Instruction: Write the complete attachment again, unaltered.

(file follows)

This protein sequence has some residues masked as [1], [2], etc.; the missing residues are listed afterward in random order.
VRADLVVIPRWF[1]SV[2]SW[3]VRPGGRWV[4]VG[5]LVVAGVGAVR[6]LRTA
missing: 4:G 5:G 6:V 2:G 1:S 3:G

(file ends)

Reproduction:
This protein sequence has some residues masked as [1], [2], etc.; the missing residues are listed afterward in random order.
VRADLVVIPRWF[1]SV[2]SW[3]VRPGGRWV[4]VG[5]LVVAGVGAVR[6]LRTA
missing: 4:G 5:G 6:V 2:G 1:S 3:G